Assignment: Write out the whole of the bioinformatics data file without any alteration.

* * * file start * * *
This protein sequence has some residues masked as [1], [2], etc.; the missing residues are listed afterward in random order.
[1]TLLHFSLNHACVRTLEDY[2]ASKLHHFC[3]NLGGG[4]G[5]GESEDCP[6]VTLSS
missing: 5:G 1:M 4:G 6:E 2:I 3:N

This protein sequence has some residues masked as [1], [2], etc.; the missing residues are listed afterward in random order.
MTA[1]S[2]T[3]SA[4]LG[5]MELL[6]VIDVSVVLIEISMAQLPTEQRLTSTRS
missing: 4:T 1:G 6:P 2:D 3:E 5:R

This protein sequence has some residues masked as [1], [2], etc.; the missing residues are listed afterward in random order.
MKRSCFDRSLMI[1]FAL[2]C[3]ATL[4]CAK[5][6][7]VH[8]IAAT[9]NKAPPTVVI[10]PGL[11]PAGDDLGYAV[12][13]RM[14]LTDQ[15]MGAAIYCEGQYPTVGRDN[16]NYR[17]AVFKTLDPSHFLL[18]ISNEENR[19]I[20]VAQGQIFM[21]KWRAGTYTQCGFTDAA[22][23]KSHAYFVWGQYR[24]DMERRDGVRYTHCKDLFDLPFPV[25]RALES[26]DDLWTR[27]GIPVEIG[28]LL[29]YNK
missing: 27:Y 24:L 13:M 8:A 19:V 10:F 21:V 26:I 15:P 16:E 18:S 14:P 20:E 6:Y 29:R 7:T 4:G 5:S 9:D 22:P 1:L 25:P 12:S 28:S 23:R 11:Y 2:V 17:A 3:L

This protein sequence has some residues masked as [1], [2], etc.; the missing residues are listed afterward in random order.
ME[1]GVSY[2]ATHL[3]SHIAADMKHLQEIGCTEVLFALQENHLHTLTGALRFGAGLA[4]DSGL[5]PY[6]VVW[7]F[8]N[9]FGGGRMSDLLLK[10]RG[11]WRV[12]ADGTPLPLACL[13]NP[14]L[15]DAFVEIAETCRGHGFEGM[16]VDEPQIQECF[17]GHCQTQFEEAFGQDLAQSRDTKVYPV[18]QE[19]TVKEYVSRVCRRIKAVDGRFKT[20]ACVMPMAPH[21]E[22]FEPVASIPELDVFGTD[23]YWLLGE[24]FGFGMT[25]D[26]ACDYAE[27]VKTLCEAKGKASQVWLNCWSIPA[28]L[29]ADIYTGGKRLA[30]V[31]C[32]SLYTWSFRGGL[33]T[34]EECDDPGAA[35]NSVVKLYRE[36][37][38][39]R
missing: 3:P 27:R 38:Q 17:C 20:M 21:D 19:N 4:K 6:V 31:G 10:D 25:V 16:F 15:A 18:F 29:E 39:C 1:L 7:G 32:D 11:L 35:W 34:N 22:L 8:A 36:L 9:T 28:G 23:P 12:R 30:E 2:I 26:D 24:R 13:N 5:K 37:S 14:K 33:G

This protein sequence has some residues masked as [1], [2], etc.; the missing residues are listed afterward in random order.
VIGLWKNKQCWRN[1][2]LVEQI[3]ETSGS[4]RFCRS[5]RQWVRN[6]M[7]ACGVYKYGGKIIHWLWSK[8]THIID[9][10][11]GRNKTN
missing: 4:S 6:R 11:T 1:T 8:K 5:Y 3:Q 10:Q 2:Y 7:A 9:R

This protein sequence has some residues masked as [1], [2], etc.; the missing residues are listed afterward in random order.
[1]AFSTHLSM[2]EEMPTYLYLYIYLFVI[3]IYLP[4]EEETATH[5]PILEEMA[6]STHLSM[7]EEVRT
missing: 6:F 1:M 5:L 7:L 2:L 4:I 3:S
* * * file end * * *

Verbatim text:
This protein sequence has some residues masked as [1], [2], etc.; the missing residues are listed afterward in random order.
[1]TLLHFSLNHACVRTLEDY[2]ASKLHHFC[3]NLGGG[4]G[5]GESEDCP[6]VTLSS
missing: 5:G 1:M 4:G 6:E 2:I 3:N

This protein sequence has some residues masked as [1], [2], etc.; the missing residues are listed afterward in random order.
MTA[1]S[2]T[3]SA[4]LG[5]MELL[6]VIDVSVVLIEISMAQLPTEQRLTSTRS
missing: 4:T 1:G 6:P 2:D 3:E 5:R

This protein sequence has some residues masked as [1], [2], etc.; the missing residues are listed afterward in random order.
MKRSCFDRSLMI[1]FAL[2]C[3]ATL[4]CAK[5][6][7]VH[8]IAAT[9]NKAPPTVVI[10]PGL[11]PAGDDLGYAV[12][13]RM[14]LTDQ[15]MGAAIYCEGQYPTVGRDN[16]NYR[17]AVFKTLDPSHFLL[18]ISNEENR[19]I[20]VAQGQIFM[21]KWRAGTYTQCGFTDAA[22][23]KSHAYFVWGQYR[24]DMERRDGVRYTHCKDLFDLPFPV[25]RALES[26]DDLWTR[27]GIPVEIG[28]LL[29]YNK
missing: 27:Y 24:L 13:M 8:A 19:V 10:F 21:V 26:I 15:P 16:E 18:S 14:P 20:E 6:Y 29:R 7:T 4:G 5:S 9:D 22:P 1:L 25:P 12:S 28:S 23:R 11:Y 2:V 17:A 3:L

This protein sequence has some residues masked as [1], [2], etc.; the missing residues are listed afterward in random order.
ME[1]GVSY[2]ATHL[3]SHIAADMKHLQEIGCTEVLFALQENHLHTLTGALRFGAGLA[4]DSGL[5]PY[6]VVW[7]F[8]N[9]FGGGRMSDLLLK[10]RG[11]WRV[12]ADGTPLPLACL[13]NP[14]L[15]DAFVEIAETCRGHGFEGM[16]VDEPQIQECF[17]GHCQTQFEEAFGQDLAQSRDTKVYPV[18]QE[19]TVKEYVSRVCRRIKAVDGRFKT[20]ACVMPMAPH[21]E[22]FEPVASIPELDVFGTD[23]YWLLGE[24]FGFGMT[25]D[26]ACDYAE[27]VKTLCEAKGKASQVWLNCWSIPA[28]L[29]ADIYTGGKRLA[30]V[31]C[32]SLYTWSFRGGL[33]T[34]EECDDPGAA[35]NSVVKLYRE[36][37][38][39]R
missing: 3:P 27:R 38:Q 17:C 20:M 21:D 19:N 4:K 6:V 31:G 10:D 25:V 16:F 15:A 18:F 29:E 39:C 1:L 7:G 32:D 11:L 35:W 34:N 22:L 8:A 36:L 9:T 28:G 23:P 12:R 30:E 2:I 26:D 24:R 13:N 5:K 37:S 14:K 33:G

This protein sequence has some residues masked as [1], [2], etc.; the missing residues are listed afterward in random order.
VIGLWKNKQCWRN[1][2]LVEQI[3]ETSGS[4]RFCRS[5]RQWVRN[6]M[7]ACGVYKYGGKIIHWLWSK[8]THIID[9][10][11]GRNKTN
missing: 4:S 6:R 11:T 1:T 8:K 5:Y 3:Q 10:Q 2:Y 7:A 9:R

This protein sequence has some residues masked as [1], [2], etc.; the missing residues are listed afterward in random order.
[1]AFSTHLSM[2]EEMPTYLYLYIYLFVI[3]IYLP[4]EEETATH[5]PILEEMA[6]STHLSM[7]EEVRT
missing: 6:F 1:M 5:L 7:L 2:L 4:I 3:S